Public Health Approach
Preventing hazing requires a comprehensive approach involving multiple strategies.
Cornell University takes a campus-wide, public health approach to preventing hazing, which includes seven key areas.
- Students, staff, faculty, alumni, parents, and community members each have a role to play.
- Effective prevention requires understanding the complex factors that contribute to hazing.
View the expanding content below ...
Each of the links below corresponds to a "slice" of the wheel diagram shown on the above fact sheet.
[Click the links to learn about specific strategies within the comprehensive public health approach ...]
Hazing is often deeply ingrained in the culture of a group. It is perpetuated by a system in which one year’s victims become the following year’s perpetrators. The culture of individual groups are part of a broader campus and societal environment that can contribute to the passing of hazing practices from one generation to the next. Therefore, strong leadership is needed at the all levels in order to break the cycle of hazing.
- Students can speak out against hazing and affirm that hazing is unnecessary and unacceptable.
- Alumni from groups that have hazed in the past can help change the culture of their organization by acknowledging that the hazing they engaged in was wrong and that they want to the current members to reject what they inherited from them.
- Administrators, staff, coaches, and faculty can challenge students and alumni to change the culture that gives rise to hazing. In 2011, following the hazing death of Sigma Alpha Epsilon brother George DesDunes, then Cornell President David J. Skorton wrote an op-ed in the New York Times in which he stated the following:
"We must end the current system of pledging, often perpetuated through traditions handed down over generations, because it fosters hazing and other activities based on humiliation or risky behavior that often pose psychological harm and immediate physical danger to those involved."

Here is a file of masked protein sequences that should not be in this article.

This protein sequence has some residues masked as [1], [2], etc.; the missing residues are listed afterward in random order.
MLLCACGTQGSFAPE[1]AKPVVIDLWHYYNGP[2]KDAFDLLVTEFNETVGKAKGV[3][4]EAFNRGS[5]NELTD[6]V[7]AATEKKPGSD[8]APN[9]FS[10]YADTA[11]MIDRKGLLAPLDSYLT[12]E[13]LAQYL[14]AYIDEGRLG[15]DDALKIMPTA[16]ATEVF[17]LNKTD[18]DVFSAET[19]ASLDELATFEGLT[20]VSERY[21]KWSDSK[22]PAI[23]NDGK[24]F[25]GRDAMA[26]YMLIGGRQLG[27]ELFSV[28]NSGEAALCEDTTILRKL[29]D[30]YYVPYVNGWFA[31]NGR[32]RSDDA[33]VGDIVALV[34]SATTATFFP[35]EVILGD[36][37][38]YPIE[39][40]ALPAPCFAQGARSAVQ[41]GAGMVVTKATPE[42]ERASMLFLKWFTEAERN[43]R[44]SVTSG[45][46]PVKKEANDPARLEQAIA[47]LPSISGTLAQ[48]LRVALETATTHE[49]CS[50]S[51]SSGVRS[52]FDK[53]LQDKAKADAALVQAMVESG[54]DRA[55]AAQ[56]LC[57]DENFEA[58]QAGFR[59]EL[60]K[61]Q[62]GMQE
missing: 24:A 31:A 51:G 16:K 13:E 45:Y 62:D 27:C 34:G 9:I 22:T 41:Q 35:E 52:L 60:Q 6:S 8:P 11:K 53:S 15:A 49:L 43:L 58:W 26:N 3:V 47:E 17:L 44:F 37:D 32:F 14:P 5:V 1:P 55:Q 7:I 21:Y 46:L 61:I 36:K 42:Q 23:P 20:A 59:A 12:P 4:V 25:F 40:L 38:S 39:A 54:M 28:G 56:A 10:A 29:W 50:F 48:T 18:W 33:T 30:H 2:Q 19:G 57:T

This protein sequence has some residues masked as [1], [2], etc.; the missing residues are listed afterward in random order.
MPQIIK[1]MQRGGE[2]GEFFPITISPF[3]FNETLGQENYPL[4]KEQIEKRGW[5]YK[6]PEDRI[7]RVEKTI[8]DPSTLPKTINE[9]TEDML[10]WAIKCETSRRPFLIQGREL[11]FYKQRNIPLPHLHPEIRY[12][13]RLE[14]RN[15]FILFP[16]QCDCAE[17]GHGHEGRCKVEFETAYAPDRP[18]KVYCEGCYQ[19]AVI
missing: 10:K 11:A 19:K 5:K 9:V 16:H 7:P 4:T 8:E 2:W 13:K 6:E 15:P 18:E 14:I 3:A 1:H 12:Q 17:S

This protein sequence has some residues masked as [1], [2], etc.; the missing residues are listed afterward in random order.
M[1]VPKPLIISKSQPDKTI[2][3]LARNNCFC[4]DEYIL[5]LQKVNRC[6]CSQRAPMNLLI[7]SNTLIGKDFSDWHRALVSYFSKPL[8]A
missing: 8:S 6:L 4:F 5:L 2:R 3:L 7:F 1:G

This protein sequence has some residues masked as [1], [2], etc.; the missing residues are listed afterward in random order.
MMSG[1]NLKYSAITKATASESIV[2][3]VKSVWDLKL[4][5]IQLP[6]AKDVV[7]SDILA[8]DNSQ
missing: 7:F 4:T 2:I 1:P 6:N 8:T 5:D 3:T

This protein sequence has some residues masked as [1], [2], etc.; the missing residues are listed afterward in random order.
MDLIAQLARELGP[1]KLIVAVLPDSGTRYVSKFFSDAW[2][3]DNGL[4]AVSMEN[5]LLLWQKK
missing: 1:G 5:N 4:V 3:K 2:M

Traditions, rituals, and activities that promote group solidarity are important parts of the culture of many organizations and teams. These traditions and activities are often rooted in a desire to share a common experience that fosters unity and a sense of belonging.
Hazing may be motivated in part by the desire for cohesion and commitment among members. While shared coping may increase solidarity among those who endure hazing together, it can also elicit resentment and anger toward the perpetrators, which undermines group cohesion.
Hazing is simply unnecessary to meet the goals of solidarity and group commitment. There are countless organizations and teams that achieve their aims without hazing. In the workforce, employers engage in a wide range of group-building activities that do not involve hazing.
Education about hazing is important, though it is necessary to provide it in conjunction with the other elements of a comprehensive approach. Education by itself is generally not effective in changing hazing behaviors.
Hazing education addresses multiple dimensions of the issue.
Take time to learn …
- the definition of hazing
- examples of hazing
- the impact and hidden harm of hazing (pdf)
- about Cornell’s anti-hazing social norms campaign
- which groups at Cornell have hazed
- how groups can meet their goals without hazing through non-hazing group-building (pdf)
While hazing education is important for members of organizations and teams, it is also vital for other members of the campus and community since anyone may be in a position to recognize and respond when hazing occurs.
- Learn how to help someone who is being hazed
- Learn more about Cornell’s bystander intervention video, Intervene, to see how a bystander to hazing can make a difference.
For more information or to request an educational program on hazing, contact the Skorton Center for Health Initiatives at Cornell Health.
Individuals who have been hazed and bystanders who are aware of the hazing (e.g., friends, roommates, parents) have clear and simple mechanisms for submitting reports of hazing to university officials.
Groups that haze can be deterred by the potential for negative consequences of their actions. Therefore, consistent enforcement and firm sanctions are an essential part of hazing prevention.The list of hazing violations on this site includes a description of the sanctions employed in each case.
Hazing can significantly impact the emotional and/or physical health and well-being of those who are subjected to it. Cornell provides support for students who are affected by hazing. Students who are unsure whether to make an official report to university officials can confidentially explore their concerns with the university Victim Advocate or health care providers at Cornell Health.
When a student chooses to submit a report of hazing to the university, the officials who receive the report can assist the student in navigating the reporting process and identifying any needs for support.
Since hazing is perpetuated in part by secrecy and a lack of awareness of the history of hazing within organizations, public disclosure of hazing violations is vital. This website increases public awareness and accountability of groups by including a list of hazing violations by Cornell organizations and teams.